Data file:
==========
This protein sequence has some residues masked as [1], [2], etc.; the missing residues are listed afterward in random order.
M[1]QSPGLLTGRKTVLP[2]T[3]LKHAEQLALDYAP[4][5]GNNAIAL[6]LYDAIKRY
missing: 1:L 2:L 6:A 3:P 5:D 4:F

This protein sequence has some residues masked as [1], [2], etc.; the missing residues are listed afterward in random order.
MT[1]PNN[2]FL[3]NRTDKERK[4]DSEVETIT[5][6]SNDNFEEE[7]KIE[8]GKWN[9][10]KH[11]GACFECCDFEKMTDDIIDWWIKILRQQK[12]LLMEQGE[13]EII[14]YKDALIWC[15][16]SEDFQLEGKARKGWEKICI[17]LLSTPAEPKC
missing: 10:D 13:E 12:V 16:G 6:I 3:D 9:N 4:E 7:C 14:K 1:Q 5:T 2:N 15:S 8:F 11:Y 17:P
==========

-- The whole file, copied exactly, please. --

This protein sequence has some residues masked as [1], [2], etc.; the missing residues are listed afterward in random order.
M[1]QSPGLLTGRKTVLP[2]T[3]LKHAEQLALDYAP[4][5]GNNAIAL[6]LYDAIKRY
missing: 1:L 2:L 6:A 3:P 5:D 4:F

This protein sequence has some residues masked as [1], [2], etc.; the missing residues are listed afterward in random order.
MT[1]PNN[2]FL[3]NRTDKERK[4]DSEVETIT[5][6]SNDNFEEE[7]KIE[8]GKWN[9][10]KH[11]GACFECCDFEKMTDDIIDWWIKILRQQK[12]LLMEQGE[13]EII[14]YKDALIWC[15][16]SEDFQLEGKARKGWEKICI[17]LLSTPAEPKC
missing: 10:D 13:E 12:V 16:G 6:I 3:D 9:N 4:E 7:C 14:K 1:Q 5:T 2:N 15:S 8:F 11:Y 17:P